jb78

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This is great, thanks Dan!
 

karlcrafton

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"A white coated Diplomat bottom head" for the snare? Am I reading this right?
For the bottom of the toms. It's worded kind of weird (from 1984), but later in the same interview he clarified it a little better.
Likely the snare bottom was either a plain ol' Hazy Ambassador, or a Ludwig snare side that was who knows how old.

Personally, I always liked the larger natural maple Tama kit he had. He used that for a little bit, and it's on the video with Stevie Nicks for Stop Draggin My Heart Around.

I always thought it was neat that he used a ride and one crash and a china/swish. Usually drummers have at least 2 crashes when they use a swish/china.
I've tried it myself more than once, but I always end up using 2 crashes. He's more brave than I am I guess haha!
I can use just a crash and a ride with hats no problem though! One of those weird "things".
 

Pat A Flafla

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So Stan and Neil were playing the same hats. That's interesting. My 13" new beats are also my favorite set.
 

CC Cirillo

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Thanks for posting.

I've always liked his drumming AND his sound a lot.

I too think he meant he uses a Diplomat snare side--but has anyone ever used a Coated Diplomat snare side? Wondering what that might yield.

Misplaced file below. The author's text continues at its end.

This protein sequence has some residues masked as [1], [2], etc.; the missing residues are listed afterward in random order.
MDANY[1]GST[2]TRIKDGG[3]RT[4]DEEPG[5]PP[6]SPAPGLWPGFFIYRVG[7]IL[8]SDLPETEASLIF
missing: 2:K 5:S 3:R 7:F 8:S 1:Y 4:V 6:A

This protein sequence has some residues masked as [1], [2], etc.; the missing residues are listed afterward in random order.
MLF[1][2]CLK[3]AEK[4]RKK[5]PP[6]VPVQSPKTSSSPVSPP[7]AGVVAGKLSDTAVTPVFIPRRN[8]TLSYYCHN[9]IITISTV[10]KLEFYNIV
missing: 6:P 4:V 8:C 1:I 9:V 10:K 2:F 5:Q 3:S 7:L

Mcjnic

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Thanks for posting.

I've always liked his drumming AND his sound a lot.

I too think he meant he uses a Diplomat snare side--but has anyone ever used a Coated Diplomat snare side? Wondering what that might yield.

I have.
It kills resonance and buzz quite a bit. But if tuned a bit loose, it gives it a seriously fat and loose warm splat kinda sound. No idea what he meant, but I could definitely see him using what he said on the bottom. It would yield the desired effect for his splatty snare sound.
 

John DeChristopher

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Very cool @DanRH. I interviewed Stan for Vintage Drums Magazine (a now defunct British publication) in 2018 and we got deep into his gear for Damn The Torpedoes. He had signed with Zildjian by the time of this MD interview, but he used Paiste 2002s on Damn The Torpedoes.

Check it out...

Stan Lynch page 1.jpg


Stan Lynch page 2.jpg



Stan Lynch page 3.jpg


And this was from a year ago...
 

bellbrass

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I loved John's interview with Stan; Stan came across as a fairly grounded guy who just wanted to share his experiences, and not brag about them. I seem to remember reading somewhere that, in order to get the drum sounds you hear on early Tom Petty albums, they tuned his drums stupid-loose and did the rest with processing. That further confirmed what I had suspected for years: the sound you hear on a studio album has little to do with the brand, sizes and model, and everything to do with production.